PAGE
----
In 2020, 1.3 million new sellers joined Amazon Marketplaces worldwide, driven by the strong demand and the simplicity and performance of Amazon’s fulfillment services. But how are Amazon’s fulfillment services such as well-oiled machine? What happens inside an Amazon fulfillment center and how do packages arrive at your customers’ doorsteps?
In this article, we’ll take you on a virtual visit to Amazon’s El Prat Fulfillment Center, the e-commerce giant’s leading distribution platform in Southern Europe, and show you what goes on behind the scenes that enables such fast and efficient delivery of packages.
What is Fulfillment By Amazon (FBA)?
Launched in 2006, Fulfillment By Amazon (FBA) lets third-party sellers use Amazon’s vast warehouse and distribution network, comprising more than 175 fulfillment centers worldwide in more than 150 million square feet of space, to fulfill their orders.
All they need to do is send their stock to an Amazon warehouse, and for a small fee, Amazon will pick, pack, and ship orders to their customers.
By using FBA, sellers benefit from the state-of-the-art infrastructure that enabled Amazon to set the industry standard in terms of 2-day delivery, next-day delivery, and, more recently, 2-hour delivery.
They also benefit from easy returns and Amazon customer service. In short, sellers can focus on growing their business while outsourcing logistics to Amazon.
A look inside Amazon’s El Prat fulfillment center in Barcelona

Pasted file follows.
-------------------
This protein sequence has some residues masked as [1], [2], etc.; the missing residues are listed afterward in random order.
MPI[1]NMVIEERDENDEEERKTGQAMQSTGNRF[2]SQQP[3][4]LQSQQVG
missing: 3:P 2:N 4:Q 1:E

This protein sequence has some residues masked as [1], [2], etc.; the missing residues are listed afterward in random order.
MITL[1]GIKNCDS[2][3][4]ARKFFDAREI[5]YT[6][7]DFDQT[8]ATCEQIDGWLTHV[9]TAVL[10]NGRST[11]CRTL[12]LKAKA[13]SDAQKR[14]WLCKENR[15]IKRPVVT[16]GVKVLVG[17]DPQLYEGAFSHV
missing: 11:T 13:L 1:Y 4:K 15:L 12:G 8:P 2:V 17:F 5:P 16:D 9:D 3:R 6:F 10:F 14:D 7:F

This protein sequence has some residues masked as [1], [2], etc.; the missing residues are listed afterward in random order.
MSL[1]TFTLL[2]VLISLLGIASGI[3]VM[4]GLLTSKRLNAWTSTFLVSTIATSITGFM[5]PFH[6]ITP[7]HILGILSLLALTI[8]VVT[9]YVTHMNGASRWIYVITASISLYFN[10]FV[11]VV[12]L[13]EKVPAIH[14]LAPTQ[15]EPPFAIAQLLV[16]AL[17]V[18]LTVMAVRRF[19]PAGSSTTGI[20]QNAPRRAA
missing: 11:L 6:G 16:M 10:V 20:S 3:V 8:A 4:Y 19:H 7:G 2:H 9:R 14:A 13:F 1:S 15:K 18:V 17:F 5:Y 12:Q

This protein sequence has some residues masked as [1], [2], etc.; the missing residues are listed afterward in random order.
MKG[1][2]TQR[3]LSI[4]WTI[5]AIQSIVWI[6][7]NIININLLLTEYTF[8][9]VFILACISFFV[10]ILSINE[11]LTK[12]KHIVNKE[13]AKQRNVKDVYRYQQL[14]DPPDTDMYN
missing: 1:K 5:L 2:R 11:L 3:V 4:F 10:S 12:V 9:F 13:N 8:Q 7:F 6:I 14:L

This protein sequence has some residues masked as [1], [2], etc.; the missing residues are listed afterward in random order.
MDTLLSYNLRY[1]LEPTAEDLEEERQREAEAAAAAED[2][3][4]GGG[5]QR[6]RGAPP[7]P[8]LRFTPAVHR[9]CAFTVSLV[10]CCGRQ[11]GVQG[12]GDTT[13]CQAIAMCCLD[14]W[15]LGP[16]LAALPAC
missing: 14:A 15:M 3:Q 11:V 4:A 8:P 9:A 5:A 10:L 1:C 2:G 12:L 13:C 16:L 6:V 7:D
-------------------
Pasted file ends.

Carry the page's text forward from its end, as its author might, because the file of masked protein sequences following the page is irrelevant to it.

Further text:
Now that we know what Amazon FBA stands for, let’s look at how Amazon fulfillment centers work. For that, we’re going to walk you through every step of the fulfillment process inside Amazon’s El Prat fulfillment center in Barcelona, Spain, from the moment a product enters the warehouse to the moment it leaves in a truck.
The El Prat Fulfillment Center is Amazon’s central distribution platform in Southern Europe. It fulfills smaller orders from the whole European continent. Amazon’s fulfillment center in Madrid handles all the larger boxes and packages.
Amazon also operates a fulfillment center in the heart of Barcelona for orders requiring 2-hour delivery.
The fulfillment center spans across 2.3 million square feet, split into two sections:
First, there’s an inbound area where associates receive and store products. Second, there’s an outbound area where associates ready parcels for dispatch.
At the center’s entrance, you can find an office area dedicated to the support teams, including the training team, the security team, the IT team, and the HR team. The facility also houses the Spanish AWS (Amazon Web Services) team.
Reception & storage